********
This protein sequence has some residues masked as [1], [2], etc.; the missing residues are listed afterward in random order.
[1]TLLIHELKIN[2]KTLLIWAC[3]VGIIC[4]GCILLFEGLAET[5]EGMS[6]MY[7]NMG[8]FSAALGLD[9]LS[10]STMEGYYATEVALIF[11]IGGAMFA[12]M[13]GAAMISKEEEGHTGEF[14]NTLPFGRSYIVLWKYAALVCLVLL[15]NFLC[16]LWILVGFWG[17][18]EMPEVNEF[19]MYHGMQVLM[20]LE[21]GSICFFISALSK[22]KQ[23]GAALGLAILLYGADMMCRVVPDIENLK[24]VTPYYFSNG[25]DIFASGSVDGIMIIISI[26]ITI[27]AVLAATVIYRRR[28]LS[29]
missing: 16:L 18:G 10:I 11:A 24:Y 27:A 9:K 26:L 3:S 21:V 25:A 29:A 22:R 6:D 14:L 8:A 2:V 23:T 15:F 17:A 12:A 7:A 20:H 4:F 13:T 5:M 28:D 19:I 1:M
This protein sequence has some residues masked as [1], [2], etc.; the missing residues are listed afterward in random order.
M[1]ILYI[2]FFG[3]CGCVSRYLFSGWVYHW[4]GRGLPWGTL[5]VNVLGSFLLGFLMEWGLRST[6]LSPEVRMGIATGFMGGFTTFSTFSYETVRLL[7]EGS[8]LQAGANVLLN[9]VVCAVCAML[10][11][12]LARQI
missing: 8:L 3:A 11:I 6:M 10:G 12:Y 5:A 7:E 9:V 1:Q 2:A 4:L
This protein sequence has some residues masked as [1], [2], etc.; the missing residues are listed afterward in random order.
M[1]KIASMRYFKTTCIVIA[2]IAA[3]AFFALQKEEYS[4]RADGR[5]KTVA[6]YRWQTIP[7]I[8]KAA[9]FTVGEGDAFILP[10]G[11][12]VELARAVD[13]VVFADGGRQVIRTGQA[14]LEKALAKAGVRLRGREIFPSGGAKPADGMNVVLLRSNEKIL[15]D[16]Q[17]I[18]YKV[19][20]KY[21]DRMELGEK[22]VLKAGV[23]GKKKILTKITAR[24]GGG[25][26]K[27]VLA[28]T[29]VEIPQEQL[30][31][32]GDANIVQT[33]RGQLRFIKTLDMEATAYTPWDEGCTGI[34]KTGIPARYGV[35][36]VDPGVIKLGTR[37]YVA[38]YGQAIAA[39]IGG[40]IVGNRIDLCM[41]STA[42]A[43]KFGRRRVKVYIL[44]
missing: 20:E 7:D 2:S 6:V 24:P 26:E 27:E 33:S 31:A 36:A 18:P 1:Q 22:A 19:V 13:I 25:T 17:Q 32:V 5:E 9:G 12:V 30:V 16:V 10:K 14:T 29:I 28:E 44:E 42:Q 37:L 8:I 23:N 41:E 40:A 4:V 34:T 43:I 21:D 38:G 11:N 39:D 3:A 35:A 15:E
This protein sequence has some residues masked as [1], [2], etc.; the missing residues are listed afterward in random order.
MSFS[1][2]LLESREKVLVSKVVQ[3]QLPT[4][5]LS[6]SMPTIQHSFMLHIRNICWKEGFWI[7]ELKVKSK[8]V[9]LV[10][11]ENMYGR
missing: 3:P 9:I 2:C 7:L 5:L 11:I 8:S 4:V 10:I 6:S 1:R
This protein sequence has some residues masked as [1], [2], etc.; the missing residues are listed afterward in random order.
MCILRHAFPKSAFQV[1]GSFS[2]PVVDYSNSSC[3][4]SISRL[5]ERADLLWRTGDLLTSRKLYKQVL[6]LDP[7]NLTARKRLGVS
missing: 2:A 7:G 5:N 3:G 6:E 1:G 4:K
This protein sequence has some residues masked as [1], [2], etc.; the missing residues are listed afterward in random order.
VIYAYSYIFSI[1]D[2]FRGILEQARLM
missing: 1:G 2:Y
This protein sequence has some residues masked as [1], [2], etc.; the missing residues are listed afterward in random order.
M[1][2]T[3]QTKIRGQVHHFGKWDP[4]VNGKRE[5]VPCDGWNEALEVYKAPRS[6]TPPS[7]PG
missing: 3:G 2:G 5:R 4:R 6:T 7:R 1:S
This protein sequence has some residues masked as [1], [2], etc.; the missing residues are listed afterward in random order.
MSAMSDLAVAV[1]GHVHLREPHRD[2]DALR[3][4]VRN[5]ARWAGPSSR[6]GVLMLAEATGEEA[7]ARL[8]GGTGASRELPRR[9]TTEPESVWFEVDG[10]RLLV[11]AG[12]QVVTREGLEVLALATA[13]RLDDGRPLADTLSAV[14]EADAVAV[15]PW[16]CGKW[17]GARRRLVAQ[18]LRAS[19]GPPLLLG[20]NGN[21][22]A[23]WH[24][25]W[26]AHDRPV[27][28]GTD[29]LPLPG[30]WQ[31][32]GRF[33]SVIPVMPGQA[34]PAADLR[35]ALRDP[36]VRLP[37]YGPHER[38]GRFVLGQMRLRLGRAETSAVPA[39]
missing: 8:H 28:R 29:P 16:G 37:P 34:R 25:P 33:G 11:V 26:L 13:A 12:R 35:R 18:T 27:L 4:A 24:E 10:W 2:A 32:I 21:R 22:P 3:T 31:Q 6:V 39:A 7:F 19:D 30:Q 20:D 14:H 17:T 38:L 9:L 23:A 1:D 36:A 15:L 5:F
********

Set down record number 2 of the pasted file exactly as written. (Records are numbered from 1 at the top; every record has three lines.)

This protein sequence has some residues masked as [1], [2], etc.; the missing residues are listed afterward in random order.
M[1]ILYI[2]FFG[3]CGCVSRYLFSGWVYHW[4]GRGLPWGTL[5]VNVLGSFLLGFLMEWGLRST[6]LSPEVRMGIATGFMGGFTTFSTFSYETVRLL[7]EGS[8]LQAGANVLLN[9]VVCAVCAML[10][11][12]LARQI
missing: 8:L 3:A 11:I 6:M 10:G 12:Y 5:A 7:E 9:V 1:Q 2:A 4:L